A mixed method two phase study was conducted at Monash Health, VIC from March to August 2016.  This consisted of an 18 item, literature derived questionnaire evaluating demographics, satisfaction, clinical workflow, clinical efficiency and qualitative feedback.  This was followed by a time motion study measuring direct clinical time and barriers to clinical workflow.


809 clinicians participated in the survey (89 physiotherapy, 61 pharmacy, 213 medical, 456 nursing and midwifery) across 4 Monash Health hospitals. 64.7% of respondents reported low satisfaction with current workflow on a 5 point Likert Scale.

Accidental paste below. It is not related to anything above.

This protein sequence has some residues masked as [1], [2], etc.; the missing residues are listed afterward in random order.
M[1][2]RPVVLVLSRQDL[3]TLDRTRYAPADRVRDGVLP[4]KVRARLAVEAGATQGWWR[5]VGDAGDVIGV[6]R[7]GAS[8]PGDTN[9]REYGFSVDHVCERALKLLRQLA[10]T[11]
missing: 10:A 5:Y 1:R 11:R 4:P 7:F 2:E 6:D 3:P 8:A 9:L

Domains reported as likely to benefit from an EMR included: improved patient quality of care, reduced medication error and increased research efficiency. Respondents aged over 50 were more sceptical regarding the potential benefits of an EMR (p-value <0.001). The time motion study verified the clinical workflow barriers identified in the survey.

Core challenges identified were: hardware access; handwritten documentation ambivalence; impact on patient rapport; lack of visible leadership; user experience; and staff communication.

Significance of the findings to Allied Health:

This is the first study to characterise the baseline perception, knowledge and expectation of a multidisciplinary workforce towards an EMR. The EMR is a catalyst for clinical workflow reform but Allied Health leadership is essential if we are to realise its true potential to improve patient safety, quality of care and clinical research output.